A riveting look at the private worlds of Hamilton, Washington, Jefferson, Adams, and more
The hit Broadway show Hamilton has shined a spotlight on our Founding Fathers and the fascinating private lives of these men who helped create the modern world. In this breathtaking volume, historian Hugh Howard and photographer Roger Straus take us on an eye-opening tour of forty of the Founding Fathers’ stately homes. We see the uptown New York residence where Alexander Hamilton penned his “Statement of the Impending Duel” before his fateful meeting with Aaron Burr; Thomas Jefferson’s iconic Monticello; the mansions of Washington, Adams, and Franklin; and the homes of many other signers of the Declaration of Independence and the Constitution.
At sites from Maine to Georgia, with stops in each of the thirteen colonies, the grand story of the Revolution emerges from unique and individual domestic perspectives. Houses overlooking the sea, in busy townscapes, or atop mountains reveal these patriots’ tastes in architecture, furniture, and horticulture. There are tales of friends and enemies, murderous relatives, reluctant revolutionaries, adoring wives, and runaway servants. The founding families are brought to life in the rituals of birth and death, the food they ate, the archaic medical practices they endured, their household arrangements, and the way their slaves lived.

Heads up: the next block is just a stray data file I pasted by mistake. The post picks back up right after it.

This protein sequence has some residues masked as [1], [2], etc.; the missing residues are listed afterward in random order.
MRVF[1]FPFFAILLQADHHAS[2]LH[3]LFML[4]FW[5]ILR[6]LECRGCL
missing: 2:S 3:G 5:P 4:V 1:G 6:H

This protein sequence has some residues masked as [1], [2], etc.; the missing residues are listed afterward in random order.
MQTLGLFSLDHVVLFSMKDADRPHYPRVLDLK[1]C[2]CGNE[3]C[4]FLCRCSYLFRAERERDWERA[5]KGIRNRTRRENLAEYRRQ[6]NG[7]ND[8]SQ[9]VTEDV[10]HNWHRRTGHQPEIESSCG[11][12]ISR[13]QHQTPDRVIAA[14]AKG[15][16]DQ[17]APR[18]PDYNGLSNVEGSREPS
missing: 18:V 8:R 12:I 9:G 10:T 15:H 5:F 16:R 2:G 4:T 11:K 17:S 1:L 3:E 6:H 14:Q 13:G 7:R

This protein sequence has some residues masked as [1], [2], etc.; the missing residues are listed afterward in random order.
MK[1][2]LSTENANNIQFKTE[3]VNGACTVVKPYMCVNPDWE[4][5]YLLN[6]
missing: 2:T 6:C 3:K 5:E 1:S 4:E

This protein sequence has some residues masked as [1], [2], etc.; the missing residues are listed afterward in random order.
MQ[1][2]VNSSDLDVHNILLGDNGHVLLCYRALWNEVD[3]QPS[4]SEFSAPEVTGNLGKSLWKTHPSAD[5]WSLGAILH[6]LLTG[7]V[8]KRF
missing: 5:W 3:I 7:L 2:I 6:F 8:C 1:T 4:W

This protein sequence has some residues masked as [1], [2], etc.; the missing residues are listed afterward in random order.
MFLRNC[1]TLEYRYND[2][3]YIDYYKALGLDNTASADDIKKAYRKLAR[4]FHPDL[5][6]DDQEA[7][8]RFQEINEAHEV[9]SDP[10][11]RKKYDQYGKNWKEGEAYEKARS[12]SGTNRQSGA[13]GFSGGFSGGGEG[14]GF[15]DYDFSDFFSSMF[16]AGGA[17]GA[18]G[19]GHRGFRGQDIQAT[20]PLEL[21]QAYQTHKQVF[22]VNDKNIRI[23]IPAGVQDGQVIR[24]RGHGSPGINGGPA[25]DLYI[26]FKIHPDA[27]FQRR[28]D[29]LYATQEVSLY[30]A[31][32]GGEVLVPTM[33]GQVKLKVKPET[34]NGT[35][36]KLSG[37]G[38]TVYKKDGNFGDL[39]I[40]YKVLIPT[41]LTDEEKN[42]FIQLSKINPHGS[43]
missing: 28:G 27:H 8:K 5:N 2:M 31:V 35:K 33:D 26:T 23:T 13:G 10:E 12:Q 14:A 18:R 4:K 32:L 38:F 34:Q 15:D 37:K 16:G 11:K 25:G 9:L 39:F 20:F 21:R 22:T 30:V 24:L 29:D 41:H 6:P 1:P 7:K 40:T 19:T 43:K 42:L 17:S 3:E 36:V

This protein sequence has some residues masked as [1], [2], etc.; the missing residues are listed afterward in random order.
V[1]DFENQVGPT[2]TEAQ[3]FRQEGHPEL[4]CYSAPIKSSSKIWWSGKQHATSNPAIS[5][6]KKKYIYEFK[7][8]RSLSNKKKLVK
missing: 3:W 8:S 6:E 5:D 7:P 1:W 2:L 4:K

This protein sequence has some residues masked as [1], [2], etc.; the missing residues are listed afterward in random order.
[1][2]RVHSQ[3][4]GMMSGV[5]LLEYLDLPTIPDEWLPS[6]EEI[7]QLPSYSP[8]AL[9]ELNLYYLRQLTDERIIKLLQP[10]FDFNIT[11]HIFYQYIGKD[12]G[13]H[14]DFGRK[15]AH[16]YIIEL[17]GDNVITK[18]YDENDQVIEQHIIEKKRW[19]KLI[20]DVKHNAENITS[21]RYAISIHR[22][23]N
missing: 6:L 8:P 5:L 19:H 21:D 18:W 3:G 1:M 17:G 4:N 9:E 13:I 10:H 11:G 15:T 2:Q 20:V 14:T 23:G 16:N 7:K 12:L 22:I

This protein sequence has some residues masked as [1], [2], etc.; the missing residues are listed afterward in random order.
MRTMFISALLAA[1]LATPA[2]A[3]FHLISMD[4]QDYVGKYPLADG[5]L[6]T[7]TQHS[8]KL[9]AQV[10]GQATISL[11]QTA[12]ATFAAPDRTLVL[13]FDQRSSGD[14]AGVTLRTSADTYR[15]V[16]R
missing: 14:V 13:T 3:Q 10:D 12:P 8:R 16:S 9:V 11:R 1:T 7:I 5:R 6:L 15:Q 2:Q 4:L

About the Author
Hugh Howard is the author of eleven books in the fields of history and architecture, most recently, Mr. and Mrs. Madison’s War: American’s First Couple and the Second War of Independence. His next book with photographer Roger Straus III, Houses of the Presidents, will be published in October 2012 by Little Brown. He lives in East Chatham, New York, with his wife and two daughters.
Roger Straus III spent thirty years working in book publishing before leaving to devote himself full-time to photography. His work has been featured in ten books, including America’s Great Railroad Stations, and his latest book with Hugh Howard, Houses of the Presidents, will be published in October 2012 by Little Brown. He lives in North Salem, New York.
"The 40 houses and 48 people profiled in this lushly illustrated coffee-table book provide a sense of place for the American Revolution. Hugh Howard's text peoples the bare rooms in the reader's mind, and Straus' photographs give the armchair traveler a good sense of what tourists experience, if not a complete historical accounting." —San Francisco Chronicle
“A must-have library addition . . . if your interest in American history extends to architecture, brief biographies, and juicy domestic gossip.” —Sarasota Herald-Tribune
“Could this book get any better?” —Portsmouth [N.H.] Herald